In some way or other we will have to learn the difference between trusting in the gift and trusting in the Giver. The gift may be good for a while, but the Giver is the Eternal Love.

 

Cherith was a difficult problem to Elijah until he got to Zarephath, and then it was all as clear as daylight. God’s hard words are never His last words. The woe and the waste and the tears of life belong to the interlude and not to the finale.

 

Had Elijah been led straight to Zarephath he would have missed something that helped to make him a wiser prophet and a better man. He lived by faith at Cherith. And whensoever in your life and mine some spring of earthly and outward resource has dried up, it has been that we might learn that our hope and help are in God who made Heaven and earth.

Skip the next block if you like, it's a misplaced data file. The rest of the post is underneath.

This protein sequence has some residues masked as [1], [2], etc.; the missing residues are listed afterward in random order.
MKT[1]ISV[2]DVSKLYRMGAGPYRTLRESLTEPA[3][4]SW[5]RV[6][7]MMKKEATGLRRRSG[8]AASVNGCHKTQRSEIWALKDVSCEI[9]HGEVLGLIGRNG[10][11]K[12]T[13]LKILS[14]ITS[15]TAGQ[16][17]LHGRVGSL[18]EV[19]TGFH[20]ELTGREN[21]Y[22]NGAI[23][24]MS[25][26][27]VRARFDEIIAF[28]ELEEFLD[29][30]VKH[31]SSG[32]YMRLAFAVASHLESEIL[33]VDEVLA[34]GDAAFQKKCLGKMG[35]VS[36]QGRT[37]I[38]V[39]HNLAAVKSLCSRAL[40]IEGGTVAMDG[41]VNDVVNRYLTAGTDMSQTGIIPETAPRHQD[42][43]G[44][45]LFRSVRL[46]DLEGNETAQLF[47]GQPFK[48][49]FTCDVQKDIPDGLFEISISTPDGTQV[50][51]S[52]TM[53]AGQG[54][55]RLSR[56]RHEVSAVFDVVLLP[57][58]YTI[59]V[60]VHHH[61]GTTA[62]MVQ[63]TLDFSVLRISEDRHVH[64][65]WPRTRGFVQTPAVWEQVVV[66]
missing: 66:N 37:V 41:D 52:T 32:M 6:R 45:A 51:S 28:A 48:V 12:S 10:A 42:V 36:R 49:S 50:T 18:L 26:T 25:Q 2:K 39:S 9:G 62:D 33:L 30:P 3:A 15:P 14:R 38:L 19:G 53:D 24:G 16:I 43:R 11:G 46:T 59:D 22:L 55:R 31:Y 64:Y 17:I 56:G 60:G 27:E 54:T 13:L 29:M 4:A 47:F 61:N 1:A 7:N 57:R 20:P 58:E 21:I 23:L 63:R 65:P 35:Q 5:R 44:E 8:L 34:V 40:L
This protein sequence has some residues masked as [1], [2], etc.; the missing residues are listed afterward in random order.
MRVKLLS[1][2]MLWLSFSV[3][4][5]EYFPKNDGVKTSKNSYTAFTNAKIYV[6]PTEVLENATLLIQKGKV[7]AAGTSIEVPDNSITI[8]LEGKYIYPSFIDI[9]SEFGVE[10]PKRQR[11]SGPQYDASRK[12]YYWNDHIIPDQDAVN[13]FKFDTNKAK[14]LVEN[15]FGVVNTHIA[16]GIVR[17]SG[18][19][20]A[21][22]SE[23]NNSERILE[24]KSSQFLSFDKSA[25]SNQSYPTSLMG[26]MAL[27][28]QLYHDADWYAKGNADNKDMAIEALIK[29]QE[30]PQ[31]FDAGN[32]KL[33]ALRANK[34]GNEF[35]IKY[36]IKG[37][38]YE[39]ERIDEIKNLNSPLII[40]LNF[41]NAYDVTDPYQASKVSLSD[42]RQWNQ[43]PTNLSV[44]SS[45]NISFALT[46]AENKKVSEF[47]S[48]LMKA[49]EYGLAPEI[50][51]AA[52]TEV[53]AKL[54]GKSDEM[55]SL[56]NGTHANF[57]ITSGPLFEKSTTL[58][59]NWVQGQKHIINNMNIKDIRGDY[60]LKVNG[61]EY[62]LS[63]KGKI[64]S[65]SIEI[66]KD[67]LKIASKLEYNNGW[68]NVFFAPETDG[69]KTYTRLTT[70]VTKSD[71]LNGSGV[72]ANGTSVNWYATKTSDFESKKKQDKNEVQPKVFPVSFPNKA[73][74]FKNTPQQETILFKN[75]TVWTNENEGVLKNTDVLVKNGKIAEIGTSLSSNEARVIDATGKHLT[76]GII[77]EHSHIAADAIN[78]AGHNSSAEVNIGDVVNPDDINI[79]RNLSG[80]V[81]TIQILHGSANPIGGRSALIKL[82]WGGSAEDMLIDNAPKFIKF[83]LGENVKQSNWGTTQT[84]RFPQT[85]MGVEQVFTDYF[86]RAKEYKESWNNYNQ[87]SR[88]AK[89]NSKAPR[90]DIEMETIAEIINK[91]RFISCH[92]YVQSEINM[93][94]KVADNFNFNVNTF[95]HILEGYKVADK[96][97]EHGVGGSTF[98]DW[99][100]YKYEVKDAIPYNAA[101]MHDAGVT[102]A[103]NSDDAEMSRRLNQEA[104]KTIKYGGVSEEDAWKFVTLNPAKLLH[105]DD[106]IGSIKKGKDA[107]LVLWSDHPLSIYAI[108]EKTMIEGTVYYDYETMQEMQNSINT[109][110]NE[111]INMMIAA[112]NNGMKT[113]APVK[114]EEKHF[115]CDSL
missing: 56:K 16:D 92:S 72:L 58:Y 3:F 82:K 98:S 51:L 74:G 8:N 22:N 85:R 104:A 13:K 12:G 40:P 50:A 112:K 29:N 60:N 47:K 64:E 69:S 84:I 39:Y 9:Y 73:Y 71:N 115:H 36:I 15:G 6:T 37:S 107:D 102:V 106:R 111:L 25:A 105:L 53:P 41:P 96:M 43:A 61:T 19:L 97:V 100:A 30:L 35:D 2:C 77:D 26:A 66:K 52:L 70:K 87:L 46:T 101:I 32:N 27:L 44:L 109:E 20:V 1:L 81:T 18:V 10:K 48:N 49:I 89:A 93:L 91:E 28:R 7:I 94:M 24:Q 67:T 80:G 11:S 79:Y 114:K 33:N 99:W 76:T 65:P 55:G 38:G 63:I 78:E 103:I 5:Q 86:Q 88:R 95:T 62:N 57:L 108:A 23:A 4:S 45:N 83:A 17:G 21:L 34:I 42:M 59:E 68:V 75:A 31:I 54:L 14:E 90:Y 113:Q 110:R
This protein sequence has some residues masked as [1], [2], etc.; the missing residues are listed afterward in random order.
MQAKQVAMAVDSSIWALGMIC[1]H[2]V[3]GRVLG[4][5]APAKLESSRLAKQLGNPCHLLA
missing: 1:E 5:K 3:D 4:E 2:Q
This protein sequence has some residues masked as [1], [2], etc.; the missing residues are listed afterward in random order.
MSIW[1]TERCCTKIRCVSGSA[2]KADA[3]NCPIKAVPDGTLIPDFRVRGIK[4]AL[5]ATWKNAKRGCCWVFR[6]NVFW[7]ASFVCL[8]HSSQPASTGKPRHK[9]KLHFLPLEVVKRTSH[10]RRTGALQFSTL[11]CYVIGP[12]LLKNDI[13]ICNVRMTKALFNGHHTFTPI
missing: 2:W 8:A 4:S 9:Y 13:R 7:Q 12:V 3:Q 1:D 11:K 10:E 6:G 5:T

—F. B. Meyer

 

Perchance thou, too, hast camped by such sweet waters, 

And quenched with joy thy weary, parched soul’s thirst; 

To find, as time goes on, thy streamlet alters 

From what it was at first.

 

Hearts that have cheered, or soothed, or blest, or strengthened; 

Loves that have lavished so unstintedly;

Joys, treasured joys—have passed, as time hath lengthened, 

Into obscurity.